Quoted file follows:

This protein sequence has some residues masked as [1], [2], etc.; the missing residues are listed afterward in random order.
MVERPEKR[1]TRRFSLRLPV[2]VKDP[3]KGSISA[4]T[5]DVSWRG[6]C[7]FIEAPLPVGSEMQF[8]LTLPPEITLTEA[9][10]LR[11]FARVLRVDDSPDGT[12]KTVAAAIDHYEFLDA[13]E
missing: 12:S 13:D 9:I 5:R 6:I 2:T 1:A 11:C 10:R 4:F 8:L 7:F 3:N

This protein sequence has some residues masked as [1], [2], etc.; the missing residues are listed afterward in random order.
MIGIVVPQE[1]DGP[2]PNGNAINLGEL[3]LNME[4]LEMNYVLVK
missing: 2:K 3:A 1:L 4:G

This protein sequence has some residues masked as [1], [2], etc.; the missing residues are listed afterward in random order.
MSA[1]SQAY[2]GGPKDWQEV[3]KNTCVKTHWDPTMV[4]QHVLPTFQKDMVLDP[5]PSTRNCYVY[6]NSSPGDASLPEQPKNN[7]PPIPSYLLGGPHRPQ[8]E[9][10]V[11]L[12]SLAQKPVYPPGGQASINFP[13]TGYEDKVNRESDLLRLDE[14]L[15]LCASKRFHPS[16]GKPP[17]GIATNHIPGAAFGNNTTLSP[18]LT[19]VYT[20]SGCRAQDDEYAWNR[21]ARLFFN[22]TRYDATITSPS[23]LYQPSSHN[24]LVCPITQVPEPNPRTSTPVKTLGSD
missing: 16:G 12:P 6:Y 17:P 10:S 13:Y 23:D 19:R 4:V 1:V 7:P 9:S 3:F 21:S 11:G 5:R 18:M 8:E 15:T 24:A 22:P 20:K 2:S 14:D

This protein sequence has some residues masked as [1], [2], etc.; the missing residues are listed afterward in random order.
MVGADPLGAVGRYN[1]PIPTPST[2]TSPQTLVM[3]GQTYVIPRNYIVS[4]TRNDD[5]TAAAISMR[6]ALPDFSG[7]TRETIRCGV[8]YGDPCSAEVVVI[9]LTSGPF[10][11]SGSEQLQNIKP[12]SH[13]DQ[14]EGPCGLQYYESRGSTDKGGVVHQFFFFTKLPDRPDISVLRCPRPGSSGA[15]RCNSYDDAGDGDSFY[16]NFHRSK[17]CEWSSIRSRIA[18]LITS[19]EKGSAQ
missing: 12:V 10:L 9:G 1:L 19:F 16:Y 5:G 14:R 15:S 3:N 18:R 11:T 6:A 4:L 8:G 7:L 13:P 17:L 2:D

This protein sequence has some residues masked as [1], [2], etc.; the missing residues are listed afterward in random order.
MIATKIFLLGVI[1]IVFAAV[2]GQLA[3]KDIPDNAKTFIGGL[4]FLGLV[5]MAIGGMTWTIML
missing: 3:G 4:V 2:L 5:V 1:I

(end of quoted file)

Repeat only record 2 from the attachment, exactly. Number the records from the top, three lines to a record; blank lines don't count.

This protein sequence has some residues masked as [1], [2], etc.; the missing residues are listed afterward in random order.
MIGIVVPQE[1]DGP[2]PNGNAINLGEL[3]LNME[4]LEMNYVLVK
missing: 2:K 3:A 1:L 4:G